Stray, a new adventure game in which you control a cat, has just been released on PC. Powered by Unreal Engine 4, it’s time now to benchmark it and see how it performs on the PC platform.
For this PC Performance Analysis, we used an Intel i9 9900K with 16GB of DDR4 at 3800Mhz, AMD’s Radeon RX580, RX Vega 64, RX 6900XT, NVIDIA’s GTX980Ti, RTX 2080Ti and RTX 3080. We also used Windows 10 64-bit, the GeForce 516.59 and the Radeon Software Adrenalin 2020 Edition 22.6.1 drivers.
BlueTwelve Studio has added a few graphics settings to tweak. PC gamers can adjust the quality of Effects, Shadows, Textures and Mesh. There are also sliders for Motion Blur and Sharpness. Additionally, the game supports uncapped framerates, and has a resolution scale setting.
Stray does not feature any built-in benchmark tool. As such, we’ve benchmarked the game’s starting area. That area appeared to be taxing, so it can, theoretically, give us an idea of how the rest of the game runs.
In order to find out how the game scales on multiple CPU threads, we simulated a dual-core, a quad-core and a hexa-core CPU. And, we are happy to report, that Stray does not require a high-end CPU. With Hyper-Threading enabled, even our simulated dual-core system was able to provide an enjoyable experience. Without Hyper-Threading, and even though our framerate was never dropping below 60fps, our simulated dual-core system suffered from major stuttering issues.
Speaking of stuttering issues, yes, the game suffers from shader compilation stutters. These stutters appeared even on our octa-core high-end system, and there is nothing you can do in order to resolve them. We should also note that the game uses DX11. So no, these stutters are not related in any way to DirectX 12. In other words, the assumption that DX12 is to be blamed for the shader compilation stutters is not correct.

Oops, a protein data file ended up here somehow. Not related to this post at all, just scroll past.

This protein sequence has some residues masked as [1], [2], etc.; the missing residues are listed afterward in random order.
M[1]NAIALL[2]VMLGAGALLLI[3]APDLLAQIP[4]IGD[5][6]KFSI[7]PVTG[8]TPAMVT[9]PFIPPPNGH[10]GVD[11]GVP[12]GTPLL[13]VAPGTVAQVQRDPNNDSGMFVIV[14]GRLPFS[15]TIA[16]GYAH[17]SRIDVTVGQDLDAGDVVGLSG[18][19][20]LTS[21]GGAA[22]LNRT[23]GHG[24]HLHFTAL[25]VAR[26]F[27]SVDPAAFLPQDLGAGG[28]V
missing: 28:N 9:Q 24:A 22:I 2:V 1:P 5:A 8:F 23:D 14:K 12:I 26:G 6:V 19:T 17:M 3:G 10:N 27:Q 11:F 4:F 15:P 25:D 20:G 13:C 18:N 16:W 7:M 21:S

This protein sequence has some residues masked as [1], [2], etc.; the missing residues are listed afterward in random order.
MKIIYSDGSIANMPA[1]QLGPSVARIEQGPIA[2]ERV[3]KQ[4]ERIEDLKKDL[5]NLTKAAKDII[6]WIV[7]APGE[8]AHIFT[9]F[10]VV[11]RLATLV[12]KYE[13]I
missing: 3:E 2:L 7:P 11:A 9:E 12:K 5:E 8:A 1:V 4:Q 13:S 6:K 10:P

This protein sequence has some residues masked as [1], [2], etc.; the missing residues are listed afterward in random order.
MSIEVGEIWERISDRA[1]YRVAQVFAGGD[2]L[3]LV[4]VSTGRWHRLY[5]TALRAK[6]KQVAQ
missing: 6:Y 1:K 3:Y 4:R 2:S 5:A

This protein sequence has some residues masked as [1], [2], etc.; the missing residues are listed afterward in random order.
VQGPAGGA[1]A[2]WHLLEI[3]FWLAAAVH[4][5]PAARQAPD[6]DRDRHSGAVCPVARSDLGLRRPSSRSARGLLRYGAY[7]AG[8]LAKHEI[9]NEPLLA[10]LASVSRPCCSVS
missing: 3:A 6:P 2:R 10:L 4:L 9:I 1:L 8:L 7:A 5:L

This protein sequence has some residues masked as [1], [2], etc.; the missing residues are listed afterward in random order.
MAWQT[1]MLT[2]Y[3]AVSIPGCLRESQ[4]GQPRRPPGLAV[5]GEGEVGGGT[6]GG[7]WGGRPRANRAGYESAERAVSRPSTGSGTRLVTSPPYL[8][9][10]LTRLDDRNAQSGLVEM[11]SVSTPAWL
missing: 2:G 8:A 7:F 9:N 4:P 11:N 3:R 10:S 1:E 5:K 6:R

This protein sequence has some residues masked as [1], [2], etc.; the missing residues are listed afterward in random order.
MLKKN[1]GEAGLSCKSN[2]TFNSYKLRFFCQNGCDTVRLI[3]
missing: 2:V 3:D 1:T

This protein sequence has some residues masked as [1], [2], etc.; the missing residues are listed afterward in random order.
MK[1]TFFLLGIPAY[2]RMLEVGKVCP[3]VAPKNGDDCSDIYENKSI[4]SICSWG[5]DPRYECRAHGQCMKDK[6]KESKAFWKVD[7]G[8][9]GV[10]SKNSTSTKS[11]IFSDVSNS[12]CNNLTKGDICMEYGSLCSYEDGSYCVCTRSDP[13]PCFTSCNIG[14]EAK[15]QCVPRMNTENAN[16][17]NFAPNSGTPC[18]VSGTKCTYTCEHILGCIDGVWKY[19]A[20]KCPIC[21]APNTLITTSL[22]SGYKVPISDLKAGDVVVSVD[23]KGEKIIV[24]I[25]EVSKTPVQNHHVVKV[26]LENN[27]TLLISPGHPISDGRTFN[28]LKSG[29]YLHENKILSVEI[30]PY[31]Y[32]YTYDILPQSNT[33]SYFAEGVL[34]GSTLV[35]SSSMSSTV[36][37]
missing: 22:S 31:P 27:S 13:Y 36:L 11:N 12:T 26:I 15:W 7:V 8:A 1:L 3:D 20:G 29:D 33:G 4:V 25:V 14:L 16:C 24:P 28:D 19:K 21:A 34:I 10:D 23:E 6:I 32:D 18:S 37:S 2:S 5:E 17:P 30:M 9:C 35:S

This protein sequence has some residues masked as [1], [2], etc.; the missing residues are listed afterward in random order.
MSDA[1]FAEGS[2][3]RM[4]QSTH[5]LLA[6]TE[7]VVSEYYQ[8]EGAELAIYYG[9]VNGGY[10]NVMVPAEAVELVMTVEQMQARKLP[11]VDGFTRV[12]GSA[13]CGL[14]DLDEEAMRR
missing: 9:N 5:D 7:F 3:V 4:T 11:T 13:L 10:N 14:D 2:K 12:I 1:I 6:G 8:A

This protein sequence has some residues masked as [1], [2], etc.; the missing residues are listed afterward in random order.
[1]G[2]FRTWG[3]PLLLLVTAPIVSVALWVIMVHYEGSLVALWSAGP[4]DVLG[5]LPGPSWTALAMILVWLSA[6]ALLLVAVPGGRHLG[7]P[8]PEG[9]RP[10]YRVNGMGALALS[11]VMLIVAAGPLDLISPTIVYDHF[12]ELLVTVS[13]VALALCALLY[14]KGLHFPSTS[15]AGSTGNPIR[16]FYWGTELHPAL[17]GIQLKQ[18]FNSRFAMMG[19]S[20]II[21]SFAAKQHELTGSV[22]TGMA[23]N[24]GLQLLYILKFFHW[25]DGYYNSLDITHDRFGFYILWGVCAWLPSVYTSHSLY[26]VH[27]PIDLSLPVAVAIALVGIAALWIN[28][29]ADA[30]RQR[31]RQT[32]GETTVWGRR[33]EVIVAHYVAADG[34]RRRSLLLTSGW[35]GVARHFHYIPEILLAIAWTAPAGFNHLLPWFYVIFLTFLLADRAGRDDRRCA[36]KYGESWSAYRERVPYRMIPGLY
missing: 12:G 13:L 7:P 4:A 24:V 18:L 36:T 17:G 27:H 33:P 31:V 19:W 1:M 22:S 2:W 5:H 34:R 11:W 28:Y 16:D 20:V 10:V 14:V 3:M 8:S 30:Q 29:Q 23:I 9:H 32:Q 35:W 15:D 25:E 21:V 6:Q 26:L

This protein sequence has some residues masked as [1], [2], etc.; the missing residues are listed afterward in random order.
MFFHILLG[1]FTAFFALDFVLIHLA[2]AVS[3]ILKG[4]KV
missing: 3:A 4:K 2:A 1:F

Stray does not also require a high-end GPU. At 1080p/High, most of our GPUs were able to provide a 60fps experience. Yes, even our dated GTX980Ti had no trouble at all running this game.
At 1440p/High settings, the GTX980Ti was the only GPU that was unable to run the game smoothly. We were also pleasantly surprised by the performance of the AMD Radeon RX Vega 64 at that particular resolution as it could offer framerates higher than 70fps at all times. As for 4K/High settings, the only GPUs that could run the game smoothly were the RTX3080 and the RX 6900XT. The RTX2080Ti came close to a 60fps experience, though there were some drops to 58fps.
Graphics-wise, Stray is a beauty to behold, and this is mainly due to the game’s pre-computed lighting which looks awesome. Since Stray does not have a real-time/dynamic time of day cycle, the developers have pre-computed GI into the textures. As such, the environments look incredibly well. And, to be honest, I prefer this over the real-time lighting. Yes, a dynamic time-of-day cycle is cool but without Ray Tracing, it usually looks bland and flat. This is also the main reason why Assassin’s Creed Unity still looks so good. So developers please, do yourselves a favor and embrace this pre-computed GI solution until your real-time lighting can match its quality.
All in all, Stray looks and runs well on PC. The game does not require a high-end system, meaning that it can run with over 60fps on a variety of PC systems. The only downside here is the shader compilation stutters. Do note that Stray is nowhere close to being described as a stutter-fest. And, to be honest, these shader stutters never really bothered me in this game as they happen infrequently. And yes, I’ll take these stutters over a console version that has noticeable performance drops below 60fps in various scenes.
John is the founder and Editor in Chief at DSOGaming. He is a PC gaming fan and highly supports the modding and indie communities. Before creating DSOGaming, John worked on numerous gaming websites. While he is a die-hard PC gamer, his gaming roots can be found on consoles. John loved – and still does – the 16-bit consoles, and considers SNES to be one of the best consoles. Still, the PC platform won him over consoles. That was mainly due to 3DFX and its iconic dedicated 3D accelerator graphics card, Voodoo 2. John has also written a higher degree thesis on the “The Evolution of PC graphics cards.”